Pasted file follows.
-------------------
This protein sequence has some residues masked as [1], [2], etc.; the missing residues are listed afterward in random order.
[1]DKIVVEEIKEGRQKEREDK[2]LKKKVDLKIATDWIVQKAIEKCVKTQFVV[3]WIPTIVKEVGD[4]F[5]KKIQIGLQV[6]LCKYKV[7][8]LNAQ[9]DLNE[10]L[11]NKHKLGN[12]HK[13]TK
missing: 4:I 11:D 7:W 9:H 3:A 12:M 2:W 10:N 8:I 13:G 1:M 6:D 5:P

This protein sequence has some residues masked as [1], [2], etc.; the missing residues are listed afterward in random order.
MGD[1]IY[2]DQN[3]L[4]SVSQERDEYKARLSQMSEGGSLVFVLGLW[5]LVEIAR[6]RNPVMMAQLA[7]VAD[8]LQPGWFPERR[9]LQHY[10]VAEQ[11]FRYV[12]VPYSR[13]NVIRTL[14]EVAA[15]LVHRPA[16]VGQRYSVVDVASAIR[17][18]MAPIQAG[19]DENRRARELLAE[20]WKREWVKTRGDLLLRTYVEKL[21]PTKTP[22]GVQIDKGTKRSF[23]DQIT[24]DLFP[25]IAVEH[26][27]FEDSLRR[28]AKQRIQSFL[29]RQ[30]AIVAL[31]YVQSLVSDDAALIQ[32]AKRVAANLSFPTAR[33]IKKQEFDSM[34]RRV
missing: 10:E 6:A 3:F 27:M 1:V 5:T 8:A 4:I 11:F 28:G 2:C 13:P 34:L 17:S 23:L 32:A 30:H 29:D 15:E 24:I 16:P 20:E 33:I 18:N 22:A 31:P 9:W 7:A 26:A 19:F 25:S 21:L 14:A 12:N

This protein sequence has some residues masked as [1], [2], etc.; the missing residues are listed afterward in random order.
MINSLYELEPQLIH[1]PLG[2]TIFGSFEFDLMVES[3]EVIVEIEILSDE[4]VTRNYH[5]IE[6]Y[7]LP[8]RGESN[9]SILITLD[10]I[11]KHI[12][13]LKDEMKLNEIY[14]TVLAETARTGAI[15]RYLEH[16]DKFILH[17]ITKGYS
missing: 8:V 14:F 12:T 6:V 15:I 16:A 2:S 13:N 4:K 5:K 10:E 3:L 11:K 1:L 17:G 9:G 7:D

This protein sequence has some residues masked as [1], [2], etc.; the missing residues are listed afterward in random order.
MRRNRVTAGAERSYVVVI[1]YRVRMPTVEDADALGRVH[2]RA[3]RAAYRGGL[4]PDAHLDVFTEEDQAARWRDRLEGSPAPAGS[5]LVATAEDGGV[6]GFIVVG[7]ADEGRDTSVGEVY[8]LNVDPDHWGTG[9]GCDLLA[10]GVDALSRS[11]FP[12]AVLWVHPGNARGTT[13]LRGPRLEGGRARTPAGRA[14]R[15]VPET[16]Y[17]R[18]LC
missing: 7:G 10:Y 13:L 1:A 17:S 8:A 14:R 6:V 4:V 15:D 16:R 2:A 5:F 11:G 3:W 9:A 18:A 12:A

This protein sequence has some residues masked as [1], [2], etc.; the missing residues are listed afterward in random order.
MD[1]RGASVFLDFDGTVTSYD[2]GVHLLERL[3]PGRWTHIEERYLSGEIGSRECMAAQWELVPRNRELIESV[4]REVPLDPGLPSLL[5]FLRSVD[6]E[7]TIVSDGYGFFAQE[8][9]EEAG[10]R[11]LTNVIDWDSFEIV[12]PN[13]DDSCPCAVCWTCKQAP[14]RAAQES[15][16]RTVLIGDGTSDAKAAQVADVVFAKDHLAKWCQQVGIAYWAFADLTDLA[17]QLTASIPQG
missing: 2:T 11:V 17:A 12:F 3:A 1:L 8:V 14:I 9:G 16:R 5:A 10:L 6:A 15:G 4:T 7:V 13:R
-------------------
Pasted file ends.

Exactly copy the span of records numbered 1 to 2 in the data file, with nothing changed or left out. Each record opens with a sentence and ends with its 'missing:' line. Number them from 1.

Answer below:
This protein sequence has some residues masked as [1], [2], etc.; the missing residues are listed afterward in random order.
[1]DKIVVEEIKEGRQKEREDK[2]LKKKVDLKIATDWIVQKAIEKCVKTQFVV[3]WIPTIVKEVGD[4]F[5]KKIQIGLQV[6]LCKYKV[7][8]LNAQ[9]DLNE[10]L[11]NKHKLGN[12]HK[13]TK
missing: 4:I 11:D 7:W 9:H 3:A 12:M 2:W 10:N 8:I 13:G 1:M 6:D 5:P

This protein sequence has some residues masked as [1], [2], etc.; the missing residues are listed afterward in random order.
MGD[1]IY[2]DQN[3]L[4]SVSQERDEYKARLSQMSEGGSLVFVLGLW[5]LVEIAR[6]RNPVMMAQLA[7]VAD[8]LQPGWFPERR[9]LQHY[10]VAEQ[11]FRYV[12]VPYSR[13]NVIRTL[14]EVAA[15]LVHRPA[16]VGQRYSVVDVASAIR[17][18]MAPIQAG[19]DENRRARELLAE[20]WKREWVKTRGDLLLRTYVEKL[21]PTKTP[22]GVQIDKGTKRSF[23]DQIT[24]DLFP[25]IAVEH[26][27]FEDSLRR[28]AKQRIQSFL[29]RQ[30]AIVAL[31]YVQSLVSDDAALIQ[32]AKRVAANLSFPTAR[33]IKKQEFDSM[34]RRV
missing: 10:E 6:A 3:F 27:M 1:V 5:T 8:A 4:I 11:F 28:G 2:C 13:P 34:L 17:S 23:L 32:A 30:H 29:D 15:E 24:I 16:P 20:E 33:I 18:N 22:A 31:P 9:W 7:A 26:A 19:F 25:S 21:L 14:A 12:N